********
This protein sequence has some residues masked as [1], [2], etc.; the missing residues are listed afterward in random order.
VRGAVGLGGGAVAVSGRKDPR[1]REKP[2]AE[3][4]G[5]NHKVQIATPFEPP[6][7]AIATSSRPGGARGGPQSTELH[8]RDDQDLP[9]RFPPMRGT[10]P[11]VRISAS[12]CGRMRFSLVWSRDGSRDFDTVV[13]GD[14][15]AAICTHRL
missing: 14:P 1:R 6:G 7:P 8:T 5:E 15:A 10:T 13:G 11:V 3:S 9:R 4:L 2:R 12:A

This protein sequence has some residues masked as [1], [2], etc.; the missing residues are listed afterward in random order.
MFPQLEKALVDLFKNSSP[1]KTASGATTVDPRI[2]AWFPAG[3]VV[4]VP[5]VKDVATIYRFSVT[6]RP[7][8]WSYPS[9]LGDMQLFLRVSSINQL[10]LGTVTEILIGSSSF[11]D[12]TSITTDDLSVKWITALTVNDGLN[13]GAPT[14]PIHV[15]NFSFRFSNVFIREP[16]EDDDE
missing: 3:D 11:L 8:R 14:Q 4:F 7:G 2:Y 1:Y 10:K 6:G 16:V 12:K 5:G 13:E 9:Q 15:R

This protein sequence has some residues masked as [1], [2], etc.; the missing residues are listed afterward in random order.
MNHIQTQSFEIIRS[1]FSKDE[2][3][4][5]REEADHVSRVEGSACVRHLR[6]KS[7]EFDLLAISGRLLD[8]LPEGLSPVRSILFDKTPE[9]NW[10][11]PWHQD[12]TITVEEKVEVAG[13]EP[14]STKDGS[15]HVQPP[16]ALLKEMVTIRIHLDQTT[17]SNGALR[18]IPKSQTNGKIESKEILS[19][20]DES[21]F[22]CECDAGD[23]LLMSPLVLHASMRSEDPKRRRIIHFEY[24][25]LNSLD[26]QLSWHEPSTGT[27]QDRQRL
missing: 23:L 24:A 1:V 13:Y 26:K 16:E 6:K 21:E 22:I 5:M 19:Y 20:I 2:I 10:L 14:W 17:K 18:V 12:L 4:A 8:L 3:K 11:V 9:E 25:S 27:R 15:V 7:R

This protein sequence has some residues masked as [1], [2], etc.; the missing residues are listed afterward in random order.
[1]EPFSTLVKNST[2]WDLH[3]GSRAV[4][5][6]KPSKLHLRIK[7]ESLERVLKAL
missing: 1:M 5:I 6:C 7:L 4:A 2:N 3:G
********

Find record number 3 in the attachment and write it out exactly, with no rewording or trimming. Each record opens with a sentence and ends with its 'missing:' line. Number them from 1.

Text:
This protein sequence has some residues masked as [1], [2], etc.; the missing residues are listed afterward in random order.
MNHIQTQSFEIIRS[1]FSKDE[2][3][4][5]REEADHVSRVEGSACVRHLR[6]KS[7]EFDLLAISGRLLD[8]LPEGLSPVRSILFDKTPE[9]NW[10][11]PWHQD[12]TITVEEKVEVAG[13]EP[14]STKDGS[15]HVQPP[16]ALLKEMVTIRIHLDQTT[17]SNGALR[18]IPKSQTNGKIESKEILS[19][20]DES[21]F[22]CECDAGD[23]LLMSPLVLHASMRSEDPKRRRIIHFEY[24][25]LNSLD[26]QLSWHEPSTGT[27]QDRQRL
missing: 23:L 24:A 1:V 13:Y 26:K 16:E 6:K 21:E 22:I 5:M 19:Y 20:I 2:I 10:L 14:W 17:K 18:V 12:L 4:A 8:L 3:K 11:V 9:E 25:S 27:R 15:V 7:R